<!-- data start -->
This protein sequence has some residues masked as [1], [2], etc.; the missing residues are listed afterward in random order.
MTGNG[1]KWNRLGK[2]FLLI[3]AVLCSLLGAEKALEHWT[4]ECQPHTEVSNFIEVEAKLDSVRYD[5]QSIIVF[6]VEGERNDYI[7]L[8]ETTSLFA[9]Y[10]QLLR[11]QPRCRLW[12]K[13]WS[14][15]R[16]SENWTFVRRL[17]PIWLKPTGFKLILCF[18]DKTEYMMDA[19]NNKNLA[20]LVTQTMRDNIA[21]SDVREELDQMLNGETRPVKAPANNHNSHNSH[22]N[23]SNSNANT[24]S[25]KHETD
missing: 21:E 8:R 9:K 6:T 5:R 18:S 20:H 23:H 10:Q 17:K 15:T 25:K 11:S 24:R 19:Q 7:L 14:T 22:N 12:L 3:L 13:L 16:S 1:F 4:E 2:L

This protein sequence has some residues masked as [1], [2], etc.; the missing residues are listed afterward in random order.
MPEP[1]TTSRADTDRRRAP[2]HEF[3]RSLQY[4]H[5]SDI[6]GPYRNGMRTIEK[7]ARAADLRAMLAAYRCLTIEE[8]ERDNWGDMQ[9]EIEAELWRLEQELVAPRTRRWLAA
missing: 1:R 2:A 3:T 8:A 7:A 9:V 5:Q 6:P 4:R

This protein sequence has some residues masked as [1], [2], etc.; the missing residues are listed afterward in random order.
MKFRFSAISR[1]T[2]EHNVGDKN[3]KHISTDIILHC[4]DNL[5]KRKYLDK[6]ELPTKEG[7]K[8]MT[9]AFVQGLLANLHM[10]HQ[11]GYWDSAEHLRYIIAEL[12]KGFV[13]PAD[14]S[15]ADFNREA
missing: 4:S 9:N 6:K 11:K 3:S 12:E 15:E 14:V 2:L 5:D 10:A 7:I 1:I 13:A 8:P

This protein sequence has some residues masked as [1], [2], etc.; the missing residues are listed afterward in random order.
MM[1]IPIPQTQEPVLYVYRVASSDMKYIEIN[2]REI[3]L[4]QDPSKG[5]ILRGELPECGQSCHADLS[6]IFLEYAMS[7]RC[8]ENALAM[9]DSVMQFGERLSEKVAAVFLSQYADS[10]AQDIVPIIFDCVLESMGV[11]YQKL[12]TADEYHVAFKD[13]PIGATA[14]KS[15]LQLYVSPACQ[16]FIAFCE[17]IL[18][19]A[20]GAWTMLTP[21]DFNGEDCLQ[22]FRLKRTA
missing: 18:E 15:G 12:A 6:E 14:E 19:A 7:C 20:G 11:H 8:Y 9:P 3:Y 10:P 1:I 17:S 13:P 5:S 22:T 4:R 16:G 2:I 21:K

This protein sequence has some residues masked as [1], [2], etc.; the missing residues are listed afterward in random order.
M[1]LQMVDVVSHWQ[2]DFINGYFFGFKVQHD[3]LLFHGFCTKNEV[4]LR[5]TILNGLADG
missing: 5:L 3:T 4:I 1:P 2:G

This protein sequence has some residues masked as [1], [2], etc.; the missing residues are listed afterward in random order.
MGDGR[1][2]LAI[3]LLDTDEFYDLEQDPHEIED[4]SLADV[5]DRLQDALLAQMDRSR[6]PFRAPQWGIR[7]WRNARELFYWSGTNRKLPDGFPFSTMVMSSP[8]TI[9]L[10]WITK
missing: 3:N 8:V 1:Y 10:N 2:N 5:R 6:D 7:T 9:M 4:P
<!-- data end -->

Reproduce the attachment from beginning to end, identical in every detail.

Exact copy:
This protein sequence has some residues masked as [1], [2], etc.; the missing residues are listed afterward in random order.
MTGNG[1]KWNRLGK[2]FLLI[3]AVLCSLLGAEKALEHWT[4]ECQPHTEVSNFIEVEAKLDSVRYD[5]QSIIVF[6]VEGERNDYI[7]L[8]ETTSLFA[9]Y[10]QLLR[11]QPRCRLW[12]K[13]WS[14][15]R[16]SENWTFVRRL[17]PIWLKPTGFKLILCF[18]DKTEYMMDA[19]NNKNLA[20]LVTQTMRDNIA[21]SDVREELDQMLNGETRPVKAPANNHNSHNSH[22]N[23]SNSNANT[24]S[25]KHETD
missing: 21:E 8:R 9:K 6:T 5:R 18:S 20:H 23:H 10:Q 17:K 15:T 25:K 11:S 24:R 19:Q 7:L 14:T 22:N 12:L 3:L 13:L 16:S 1:F 4:E 2:L

This protein sequence has some residues masked as [1], [2], etc.; the missing residues are listed afterward in random order.
MPEP[1]TTSRADTDRRRAP[2]HEF[3]RSLQY[4]H[5]SDI[6]GPYRNGMRTIEK[7]ARAADLRAMLAAYRCLTIEE[8]ERDNWGDMQ[9]EIEAELWRLEQELVAPRTRRWLAA
missing: 1:R 2:A 3:T 8:A 7:A 9:V 5:Q 6:P 4:R

This protein sequence has some residues masked as [1], [2], etc.; the missing residues are listed afterward in random order.
MKFRFSAISR[1]T[2]EHNVGDKN[3]KHISTDIILHC[4]DNL[5]KRKYLDK[6]ELPTKEG[7]K[8]MT[9]AFVQGLLANLHM[10]HQ[11]GYWDSAEHLRYIIAEL[12]KGFV[13]PAD[14]S[15]ADFNREA
missing: 4:S 9:N 6:K 11:K 3:S 12:E 15:E 14:V 2:L 5:D 10:A 7:I 1:I 13:A 8:P

This protein sequence has some residues masked as [1], [2], etc.; the missing residues are listed afterward in random order.
MM[1]IPIPQTQEPVLYVYRVASSDMKYIEIN[2]REI[3]L[4]QDPSKG[5]ILRGELPECGQSCHADLS[6]IFLEYAMS[7]RC[8]ENALAM[9]DSVMQFGERLSEKVAAVFLSQYADS[10]AQDIVPIIFDCVLESMGV[11]YQKL[12]TADEYHVAFKD[13]PIGATA[14]KS[15]LQLYVSPACQ[16]FIAFCE[17]IL[18][19]A[20]GAWTMLTP[21]DFNGEDCLQ[22]FRLKRTA
missing: 18:E 15:G 12:A 6:E 14:E 19:A 7:C 20:G 11:H 8:Y 9:P 3:Y 10:P 1:I 17:S 13:P 5:S 22:T 4:R 16:G 2:I 21:K

This protein sequence has some residues masked as [1], [2], etc.; the missing residues are listed afterward in random order.
M[1]LQMVDVVSHWQ[2]DFINGYFFGFKVQHD[3]LLFHGFCTKNEV[4]LR[5]TILNGLADG
missing: 5:L 3:T 4:I 1:P 2:G

This protein sequence has some residues masked as [1], [2], etc.; the missing residues are listed afterward in random order.
MGDGR[1][2]LAI[3]LLDTDEFYDLEQDPHEIED[4]SLADV[5]DRLQDALLAQMDRSR[6]PFRAPQWGIR[7]WRNARELFYWSGTNRKLPDGFPFSTMVMSSP[8]TI[9]L[10]WITK
missing: 3:N 8:V 1:Y 10:N 2:N 5:R 6:D 7:T 9:M 4:P